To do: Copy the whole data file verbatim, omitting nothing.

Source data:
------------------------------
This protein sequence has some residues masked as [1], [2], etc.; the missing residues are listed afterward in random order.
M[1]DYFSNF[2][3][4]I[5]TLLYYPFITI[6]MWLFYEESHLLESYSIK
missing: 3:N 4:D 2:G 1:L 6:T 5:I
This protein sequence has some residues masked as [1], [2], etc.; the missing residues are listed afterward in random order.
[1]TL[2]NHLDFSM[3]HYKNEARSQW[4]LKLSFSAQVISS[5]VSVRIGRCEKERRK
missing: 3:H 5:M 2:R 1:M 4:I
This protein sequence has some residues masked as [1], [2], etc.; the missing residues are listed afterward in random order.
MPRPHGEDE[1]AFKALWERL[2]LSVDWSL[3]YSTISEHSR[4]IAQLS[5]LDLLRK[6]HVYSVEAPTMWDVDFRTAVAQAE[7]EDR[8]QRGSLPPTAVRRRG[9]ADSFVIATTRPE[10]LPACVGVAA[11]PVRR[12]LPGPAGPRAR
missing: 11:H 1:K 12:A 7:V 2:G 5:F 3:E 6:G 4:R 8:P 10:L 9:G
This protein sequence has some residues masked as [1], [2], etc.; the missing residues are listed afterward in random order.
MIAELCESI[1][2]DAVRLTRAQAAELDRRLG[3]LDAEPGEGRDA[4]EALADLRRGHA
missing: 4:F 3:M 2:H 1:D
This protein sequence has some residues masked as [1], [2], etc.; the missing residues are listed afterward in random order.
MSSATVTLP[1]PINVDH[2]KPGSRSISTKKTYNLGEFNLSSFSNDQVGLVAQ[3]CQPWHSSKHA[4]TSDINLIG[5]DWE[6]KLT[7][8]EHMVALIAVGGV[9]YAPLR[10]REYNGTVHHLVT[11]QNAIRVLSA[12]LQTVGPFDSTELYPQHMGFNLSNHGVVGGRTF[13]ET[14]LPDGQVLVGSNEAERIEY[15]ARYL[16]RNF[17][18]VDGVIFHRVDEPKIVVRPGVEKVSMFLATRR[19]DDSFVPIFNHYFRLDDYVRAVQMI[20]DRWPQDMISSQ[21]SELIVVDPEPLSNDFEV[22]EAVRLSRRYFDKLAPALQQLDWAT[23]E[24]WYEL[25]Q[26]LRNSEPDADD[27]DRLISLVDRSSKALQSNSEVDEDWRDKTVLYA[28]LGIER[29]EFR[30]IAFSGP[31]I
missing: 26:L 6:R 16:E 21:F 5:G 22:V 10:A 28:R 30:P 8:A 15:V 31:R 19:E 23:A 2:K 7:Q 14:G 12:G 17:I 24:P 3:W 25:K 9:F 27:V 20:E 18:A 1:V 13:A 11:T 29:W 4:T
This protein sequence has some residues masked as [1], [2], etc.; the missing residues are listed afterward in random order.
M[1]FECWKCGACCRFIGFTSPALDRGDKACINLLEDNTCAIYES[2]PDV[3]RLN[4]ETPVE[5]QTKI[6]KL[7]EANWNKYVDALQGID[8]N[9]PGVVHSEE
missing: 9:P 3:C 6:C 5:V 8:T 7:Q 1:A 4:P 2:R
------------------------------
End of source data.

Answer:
This protein sequence has some residues masked as [1], [2], etc.; the missing residues are listed afterward in random order.
M[1]DYFSNF[2][3][4]I[5]TLLYYPFITI[6]MWLFYEESHLLESYSIK
missing: 3:N 4:D 2:G 1:L 6:T 5:I
This protein sequence has some residues masked as [1], [2], etc.; the missing residues are listed afterward in random order.
[1]TL[2]NHLDFSM[3]HYKNEARSQW[4]LKLSFSAQVISS[5]VSVRIGRCEKERRK
missing: 3:H 5:M 2:R 1:M 4:I
This protein sequence has some residues masked as [1], [2], etc.; the missing residues are listed afterward in random order.
MPRPHGEDE[1]AFKALWERL[2]LSVDWSL[3]YSTISEHSR[4]IAQLS[5]LDLLRK[6]HVYSVEAPTMWDVDFRTAVAQAE[7]EDR[8]QRGSLPPTAVRRRG[9]ADSFVIATTRPE[10]LPACVGVAA[11]PVRR[12]LPGPAGPRAR
missing: 11:H 1:K 12:A 7:V 2:G 5:F 3:E 6:G 4:R 8:P 10:L 9:G
This protein sequence has some residues masked as [1], [2], etc.; the missing residues are listed afterward in random order.
MIAELCESI[1][2]DAVRLTRAQAAELDRRLG[3]LDAEPGEGRDA[4]EALADLRRGHA
missing: 4:F 3:M 2:H 1:D
This protein sequence has some residues masked as [1], [2], etc.; the missing residues are listed afterward in random order.
MSSATVTLP[1]PINVDH[2]KPGSRSISTKKTYNLGEFNLSSFSNDQVGLVAQ[3]CQPWHSSKHA[4]TSDINLIG[5]DWE[6]KLT[7][8]EHMVALIAVGGV[9]YAPLR[10]REYNGTVHHLVT[11]QNAIRVLSA[12]LQTVGPFDSTELYPQHMGFNLSNHGVVGGRTF[13]ET[14]LPDGQVLVGSNEAERIEY[15]ARYL[16]RNF[17][18]VDGVIFHRVDEPKIVVRPGVEKVSMFLATRR[19]DDSFVPIFNHYFRLDDYVRAVQMI[20]DRWPQDMISSQ[21]SELIVVDPEPLSNDFEV[22]EAVRLSRRYFDKLAPALQQLDWAT[23]E[24]WYEL[25]Q[26]LRNSEPDADD[27]DRLISLVDRSSKALQSNSEVDEDWRDKTVLYA[28]LGIER[29]EFR[30]IAFSGP[31]I
missing: 26:L 6:R 16:E 21:F 5:G 22:V 10:A 28:R 30:P 8:A 15:V 31:R 19:E 23:A 2:K 7:Q 14:G 12:G 17:I 24:P 3:W 25:K 9:F 27:V 20:E 18:A 1:V 13:A 11:T 29:W 4:T
This protein sequence has some residues masked as [1], [2], etc.; the missing residues are listed afterward in random order.
M[1]FECWKCGACCRFIGFTSPALDRGDKACINLLEDNTCAIYES[2]PDV[3]RLN[4]ETPVE[5]QTKI[6]KL[7]EANWNKYVDALQGID[8]N[9]PGVVHSEE
missing: 9:P 3:C 6:C 5:V 8:T 7:Q 1:A 4:P 2:R